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Busting Internship Myths

Michelle Lowry

Internships are the first step towards a future career, but they come with a lot of misconceptions. In movies and television shows, interns are usually depicted as a frazzled young person saddled with the job of taking coffee orders all day, but that stereotype is far from reality. We’re here to bust the myths you’ve been fed about internships.

Myth #1: Interns are always unpaid.

Believe it or not, this is often illegal. For example, the Massachusetts Department of Labor Standards has specific rules on how interns must be compensated for their work. Generally, interns either need to receive minimum wage or academic credit. In rare cases an intern can be classified as a “trainee” and work for no compensation, but only if the state determines that their training is equivalent to what they would receive in an educational environment. Long story short, any internship in the state of Massachusetts must be beneficial to the intern, either monetarily or academically.

Myth #2: Internships don’t teach you anything.

It’s true that many companies and organizations use interns for low-level work, such as filing, data entry, or preliminary research. However, that doesn’t mean the work is unnecessary. On the contrary, interns are often responsible for essential tasks that full-time employees can’t take on. Everyone has a role in keeping a company running, interns included! One of the biggest benefits an intern can receive is simply exposure. Even if an intern spends most of their day shredding paper (like this writer did at their first internship!), they’re doing it in a business environment where they can learn information from and network with those around them. That experience alone can be incredibly valuable to someone preparing for their first full-time job.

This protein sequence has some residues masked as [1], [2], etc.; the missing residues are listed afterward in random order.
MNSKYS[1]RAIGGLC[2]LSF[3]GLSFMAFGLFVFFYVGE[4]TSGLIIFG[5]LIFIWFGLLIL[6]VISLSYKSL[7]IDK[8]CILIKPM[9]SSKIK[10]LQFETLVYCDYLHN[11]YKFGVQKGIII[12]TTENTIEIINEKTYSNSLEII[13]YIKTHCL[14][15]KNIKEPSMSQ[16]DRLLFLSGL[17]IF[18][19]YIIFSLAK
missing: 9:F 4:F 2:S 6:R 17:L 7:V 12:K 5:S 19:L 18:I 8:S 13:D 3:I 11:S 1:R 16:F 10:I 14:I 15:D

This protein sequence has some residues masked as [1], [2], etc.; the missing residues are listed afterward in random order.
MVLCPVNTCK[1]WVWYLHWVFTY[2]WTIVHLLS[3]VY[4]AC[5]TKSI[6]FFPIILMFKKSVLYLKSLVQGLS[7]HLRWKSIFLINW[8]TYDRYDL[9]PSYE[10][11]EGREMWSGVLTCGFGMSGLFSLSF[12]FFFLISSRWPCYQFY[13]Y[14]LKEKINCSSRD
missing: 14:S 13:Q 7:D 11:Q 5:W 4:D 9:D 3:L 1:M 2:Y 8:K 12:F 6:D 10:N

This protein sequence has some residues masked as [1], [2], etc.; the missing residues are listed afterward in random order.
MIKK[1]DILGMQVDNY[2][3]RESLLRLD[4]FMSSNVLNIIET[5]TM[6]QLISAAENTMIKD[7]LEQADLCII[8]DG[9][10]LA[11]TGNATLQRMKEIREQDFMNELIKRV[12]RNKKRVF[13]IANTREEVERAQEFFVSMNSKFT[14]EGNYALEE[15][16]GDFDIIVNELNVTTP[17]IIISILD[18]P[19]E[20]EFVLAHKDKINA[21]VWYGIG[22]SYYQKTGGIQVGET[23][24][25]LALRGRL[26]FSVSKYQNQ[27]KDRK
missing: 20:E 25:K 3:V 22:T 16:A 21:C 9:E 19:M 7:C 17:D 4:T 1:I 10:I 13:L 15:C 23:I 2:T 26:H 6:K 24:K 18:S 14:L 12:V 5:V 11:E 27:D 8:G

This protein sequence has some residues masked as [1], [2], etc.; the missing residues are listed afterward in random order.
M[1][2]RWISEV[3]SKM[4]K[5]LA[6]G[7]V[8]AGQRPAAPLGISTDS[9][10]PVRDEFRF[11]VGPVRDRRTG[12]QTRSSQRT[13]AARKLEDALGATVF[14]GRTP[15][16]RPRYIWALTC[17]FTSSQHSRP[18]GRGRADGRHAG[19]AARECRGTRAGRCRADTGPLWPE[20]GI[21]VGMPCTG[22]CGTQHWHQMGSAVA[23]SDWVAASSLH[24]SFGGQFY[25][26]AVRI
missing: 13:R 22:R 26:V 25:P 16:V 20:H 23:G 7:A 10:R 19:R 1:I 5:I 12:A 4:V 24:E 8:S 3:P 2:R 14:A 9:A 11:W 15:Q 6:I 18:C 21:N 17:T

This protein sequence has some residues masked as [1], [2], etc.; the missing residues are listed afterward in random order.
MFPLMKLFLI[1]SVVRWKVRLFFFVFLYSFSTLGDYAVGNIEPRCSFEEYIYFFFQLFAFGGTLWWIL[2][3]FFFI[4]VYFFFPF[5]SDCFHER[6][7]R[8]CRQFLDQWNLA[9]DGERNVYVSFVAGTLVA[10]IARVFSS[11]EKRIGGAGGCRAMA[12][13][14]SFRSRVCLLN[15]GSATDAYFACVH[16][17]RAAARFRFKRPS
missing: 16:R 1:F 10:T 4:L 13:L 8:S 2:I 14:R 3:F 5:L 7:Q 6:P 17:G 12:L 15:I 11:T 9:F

Myth #3: Internships are insanely competitive.

While internships within specific industries or organizations can be selective, there’s an infinite number of businesses in need of interns. To find the right internship for you, leverage your social media skills and personal connections. If your college professor doesn’t know of any available internships, maybe Mom’s friend Susan’s daughter does. Attack your search from every angle- Google, Handshake, LinkedIn, Indeed, ZipRecruiter, Facebook, and more. Even if your first internship doesn’t perfectly align with your interests, it could help you get one that does. The important thing is to start gaining experience and connections!

Ready for your first internship, or even a full-time job? Check out our opportunities at Barton! We have 10 nationwide offices in Massachusetts, New Hampshire, Connecticut, Florida, Arizona, Texas, and Nevada that are constantly growing, and new positions are available daily. Visit us online or call (855)895-3550 to learn more.

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